How To Grow Moss Between Flagstones

how to grow moss between flagstone, moss between flagstone, planting moss between flagstone, growing moss between flagstone

If you have a shady area in your garden that is too moist for grass, you might want to consider growing moss between the flagstones. It will create a beautiful patio. Below is a guide on growing moss between flagstones.

Growing moss between dry-set flagstone in a shady area is a natural combination. In a few years, some moisture, and you’ll be good to go.

TIP: We have also written an article about How To Grow Moss Between Pavers.

As with any ‘mosscaping’, the desire is to speed up the very slow process. Transplanting mosses into the spaces between the flagstones and following a regular watering schedule can establish healthy colonies in a few months.

Choose The Right Moss

Be sure to use pleurocarps and a soil substrate between the stones, especially if the stones were set in sand or stone dust. You can use Bryum moss if you are planting moss between flagstones in an area with moderate or full sunlight. Sheet moss will be the best choice if your garden is in a shady area.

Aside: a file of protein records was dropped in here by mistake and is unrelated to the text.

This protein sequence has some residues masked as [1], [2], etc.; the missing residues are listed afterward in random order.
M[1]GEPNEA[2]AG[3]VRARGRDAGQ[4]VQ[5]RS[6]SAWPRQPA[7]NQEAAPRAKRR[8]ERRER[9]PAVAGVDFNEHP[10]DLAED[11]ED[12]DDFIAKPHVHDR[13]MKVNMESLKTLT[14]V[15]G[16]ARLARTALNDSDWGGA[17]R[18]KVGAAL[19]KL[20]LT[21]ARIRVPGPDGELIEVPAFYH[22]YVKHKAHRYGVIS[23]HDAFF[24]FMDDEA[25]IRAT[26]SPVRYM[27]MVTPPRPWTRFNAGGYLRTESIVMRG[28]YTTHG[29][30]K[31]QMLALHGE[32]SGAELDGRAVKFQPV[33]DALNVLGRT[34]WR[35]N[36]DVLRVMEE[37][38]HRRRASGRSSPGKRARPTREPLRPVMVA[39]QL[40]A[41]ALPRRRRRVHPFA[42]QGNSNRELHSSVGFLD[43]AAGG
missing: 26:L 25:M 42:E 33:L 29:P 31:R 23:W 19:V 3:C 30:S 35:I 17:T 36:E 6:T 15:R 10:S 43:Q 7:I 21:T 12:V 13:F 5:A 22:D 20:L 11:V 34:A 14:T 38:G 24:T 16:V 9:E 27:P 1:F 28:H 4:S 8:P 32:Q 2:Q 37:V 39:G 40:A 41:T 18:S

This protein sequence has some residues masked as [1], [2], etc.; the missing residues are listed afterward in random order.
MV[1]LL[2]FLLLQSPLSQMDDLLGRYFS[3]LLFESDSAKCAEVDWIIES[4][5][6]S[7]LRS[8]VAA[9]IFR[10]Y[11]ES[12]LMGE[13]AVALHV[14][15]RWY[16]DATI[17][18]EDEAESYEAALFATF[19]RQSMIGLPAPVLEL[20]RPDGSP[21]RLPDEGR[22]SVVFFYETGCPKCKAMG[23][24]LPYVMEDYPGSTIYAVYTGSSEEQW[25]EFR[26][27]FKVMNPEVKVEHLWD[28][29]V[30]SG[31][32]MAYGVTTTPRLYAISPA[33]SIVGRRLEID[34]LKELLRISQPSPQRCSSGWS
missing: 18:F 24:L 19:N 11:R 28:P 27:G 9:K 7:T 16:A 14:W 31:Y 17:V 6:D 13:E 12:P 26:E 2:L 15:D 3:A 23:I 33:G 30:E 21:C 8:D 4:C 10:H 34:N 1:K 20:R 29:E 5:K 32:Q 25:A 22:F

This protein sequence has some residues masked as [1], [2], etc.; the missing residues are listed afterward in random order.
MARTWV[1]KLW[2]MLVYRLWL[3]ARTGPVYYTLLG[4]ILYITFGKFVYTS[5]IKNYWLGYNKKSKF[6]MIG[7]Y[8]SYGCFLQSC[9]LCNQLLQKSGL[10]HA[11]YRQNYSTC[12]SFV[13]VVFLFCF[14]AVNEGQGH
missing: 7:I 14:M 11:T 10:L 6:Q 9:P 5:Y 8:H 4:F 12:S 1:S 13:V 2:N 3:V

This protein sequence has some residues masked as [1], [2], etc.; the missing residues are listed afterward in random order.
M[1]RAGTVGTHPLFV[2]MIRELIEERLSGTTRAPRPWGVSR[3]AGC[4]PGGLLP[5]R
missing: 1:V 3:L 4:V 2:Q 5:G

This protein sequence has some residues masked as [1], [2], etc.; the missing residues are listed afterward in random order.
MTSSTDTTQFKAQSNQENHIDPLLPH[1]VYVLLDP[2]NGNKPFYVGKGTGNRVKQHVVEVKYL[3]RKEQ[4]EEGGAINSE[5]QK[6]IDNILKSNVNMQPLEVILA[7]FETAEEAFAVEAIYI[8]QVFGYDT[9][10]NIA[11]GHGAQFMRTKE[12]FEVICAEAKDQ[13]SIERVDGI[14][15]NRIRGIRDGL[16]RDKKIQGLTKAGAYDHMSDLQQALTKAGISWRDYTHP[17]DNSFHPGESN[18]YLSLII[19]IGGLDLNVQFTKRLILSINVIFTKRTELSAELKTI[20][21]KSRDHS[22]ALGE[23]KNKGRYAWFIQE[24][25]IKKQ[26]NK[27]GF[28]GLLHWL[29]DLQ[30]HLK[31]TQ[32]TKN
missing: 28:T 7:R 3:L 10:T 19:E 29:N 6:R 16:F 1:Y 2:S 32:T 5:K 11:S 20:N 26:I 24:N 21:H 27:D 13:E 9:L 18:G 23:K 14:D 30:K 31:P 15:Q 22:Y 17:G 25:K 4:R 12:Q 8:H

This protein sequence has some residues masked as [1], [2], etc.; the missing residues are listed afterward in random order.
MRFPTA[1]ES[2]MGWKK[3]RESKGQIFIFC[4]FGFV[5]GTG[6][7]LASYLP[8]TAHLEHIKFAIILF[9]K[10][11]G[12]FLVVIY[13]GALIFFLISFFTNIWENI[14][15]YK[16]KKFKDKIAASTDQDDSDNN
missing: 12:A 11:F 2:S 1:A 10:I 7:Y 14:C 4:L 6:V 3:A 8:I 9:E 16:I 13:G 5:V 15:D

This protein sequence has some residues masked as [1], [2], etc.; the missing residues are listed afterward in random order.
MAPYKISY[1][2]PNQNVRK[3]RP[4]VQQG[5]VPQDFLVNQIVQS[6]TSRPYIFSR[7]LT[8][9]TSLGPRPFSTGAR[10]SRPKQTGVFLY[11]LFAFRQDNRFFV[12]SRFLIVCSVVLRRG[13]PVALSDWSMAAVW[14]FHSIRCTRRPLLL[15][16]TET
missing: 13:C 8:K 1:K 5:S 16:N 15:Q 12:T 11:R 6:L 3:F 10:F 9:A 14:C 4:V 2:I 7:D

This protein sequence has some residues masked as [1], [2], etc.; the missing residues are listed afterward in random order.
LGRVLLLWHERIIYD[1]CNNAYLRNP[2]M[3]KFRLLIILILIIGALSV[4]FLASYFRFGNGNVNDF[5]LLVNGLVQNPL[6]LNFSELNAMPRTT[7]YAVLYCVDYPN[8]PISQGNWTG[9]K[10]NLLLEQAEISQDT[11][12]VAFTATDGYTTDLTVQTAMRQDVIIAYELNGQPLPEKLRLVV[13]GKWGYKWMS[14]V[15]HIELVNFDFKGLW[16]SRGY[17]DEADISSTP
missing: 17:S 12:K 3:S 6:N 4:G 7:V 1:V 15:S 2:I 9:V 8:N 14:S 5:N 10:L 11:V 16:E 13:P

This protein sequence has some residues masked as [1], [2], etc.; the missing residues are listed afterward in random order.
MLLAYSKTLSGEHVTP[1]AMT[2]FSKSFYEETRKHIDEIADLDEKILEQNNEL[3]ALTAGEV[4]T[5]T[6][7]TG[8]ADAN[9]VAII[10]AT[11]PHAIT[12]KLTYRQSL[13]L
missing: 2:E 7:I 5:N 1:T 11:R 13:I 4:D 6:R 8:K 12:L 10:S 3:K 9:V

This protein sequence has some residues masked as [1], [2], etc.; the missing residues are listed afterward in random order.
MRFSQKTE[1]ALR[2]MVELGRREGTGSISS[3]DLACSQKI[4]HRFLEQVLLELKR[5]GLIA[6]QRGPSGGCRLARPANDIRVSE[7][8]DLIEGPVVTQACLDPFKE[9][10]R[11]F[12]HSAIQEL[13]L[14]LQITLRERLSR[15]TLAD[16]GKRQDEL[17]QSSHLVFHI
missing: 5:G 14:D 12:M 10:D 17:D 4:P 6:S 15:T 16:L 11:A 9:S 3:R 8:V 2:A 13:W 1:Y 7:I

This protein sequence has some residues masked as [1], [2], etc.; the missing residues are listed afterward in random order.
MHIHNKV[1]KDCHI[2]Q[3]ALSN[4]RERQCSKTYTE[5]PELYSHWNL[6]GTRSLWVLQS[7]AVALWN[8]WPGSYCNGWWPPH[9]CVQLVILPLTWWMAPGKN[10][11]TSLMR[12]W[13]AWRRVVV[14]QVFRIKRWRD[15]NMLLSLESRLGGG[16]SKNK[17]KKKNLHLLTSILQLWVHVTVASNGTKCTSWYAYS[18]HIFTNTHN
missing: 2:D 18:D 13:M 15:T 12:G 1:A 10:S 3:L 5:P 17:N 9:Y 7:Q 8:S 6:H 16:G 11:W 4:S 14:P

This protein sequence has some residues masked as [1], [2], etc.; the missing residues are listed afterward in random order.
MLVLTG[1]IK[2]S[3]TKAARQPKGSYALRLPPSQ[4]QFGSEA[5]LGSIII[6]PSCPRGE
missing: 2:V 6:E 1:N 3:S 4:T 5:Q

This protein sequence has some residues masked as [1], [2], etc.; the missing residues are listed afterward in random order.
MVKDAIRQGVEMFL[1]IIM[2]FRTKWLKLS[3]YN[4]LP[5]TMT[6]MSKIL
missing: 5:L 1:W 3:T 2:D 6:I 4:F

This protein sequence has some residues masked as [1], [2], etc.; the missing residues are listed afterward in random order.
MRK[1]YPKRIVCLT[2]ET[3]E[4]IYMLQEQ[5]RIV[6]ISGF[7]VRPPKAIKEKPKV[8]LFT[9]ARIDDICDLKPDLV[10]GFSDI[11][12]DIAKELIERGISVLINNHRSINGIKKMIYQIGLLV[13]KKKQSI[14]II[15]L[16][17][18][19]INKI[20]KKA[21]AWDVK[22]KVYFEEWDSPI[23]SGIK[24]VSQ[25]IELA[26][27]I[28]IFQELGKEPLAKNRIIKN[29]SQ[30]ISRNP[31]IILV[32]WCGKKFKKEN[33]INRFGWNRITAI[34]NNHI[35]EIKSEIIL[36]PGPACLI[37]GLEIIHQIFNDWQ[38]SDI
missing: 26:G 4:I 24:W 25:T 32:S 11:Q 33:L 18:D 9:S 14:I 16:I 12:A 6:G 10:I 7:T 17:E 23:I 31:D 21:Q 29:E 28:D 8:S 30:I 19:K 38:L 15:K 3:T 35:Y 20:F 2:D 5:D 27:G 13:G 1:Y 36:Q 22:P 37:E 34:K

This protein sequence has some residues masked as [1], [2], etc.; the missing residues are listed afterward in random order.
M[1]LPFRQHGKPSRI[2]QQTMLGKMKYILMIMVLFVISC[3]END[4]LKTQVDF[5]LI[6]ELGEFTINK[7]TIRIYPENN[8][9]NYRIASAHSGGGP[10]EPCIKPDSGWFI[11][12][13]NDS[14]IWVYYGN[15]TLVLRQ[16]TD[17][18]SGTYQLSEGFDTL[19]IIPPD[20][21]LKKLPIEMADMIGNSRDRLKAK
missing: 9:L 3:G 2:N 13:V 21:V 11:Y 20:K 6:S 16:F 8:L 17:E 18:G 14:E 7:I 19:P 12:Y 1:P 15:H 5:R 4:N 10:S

Harsh Conditions

Even though mosses can eventually colonize a sandy substrate, it is usually after many years of detritus collecting and compaction before the mosses can overcome the shifting of the loose sandy substrate.

Mosses often colonize in harsh conditions where other plants find it difficult, which is why they have survived on this earth for so long. A small strip of soil in a sea of stone or concrete has become the expected home for mosses and where most of us recognize them.

However, this natural combination usually occurs over many years or decades while we aren’t watching. Achieving this feat successfully can be as challenging as creating a moss lawn.


The little micro-climate between flagstones can provide shelter and rapidly changing moisture conditions, so pay close attention to a frequent watering schedule to ensure the best establishment.

Treating The Moss

As always with moss, patience is a necessity and even if it looks like some of the moss has gone south, continue to treat it as though it hasn’t. It only takes a few spores or living cells for mosses to regenerate as long as there is moisture to allow growth.

Leave a Reply

Your email address will not be published. Required fields are marked *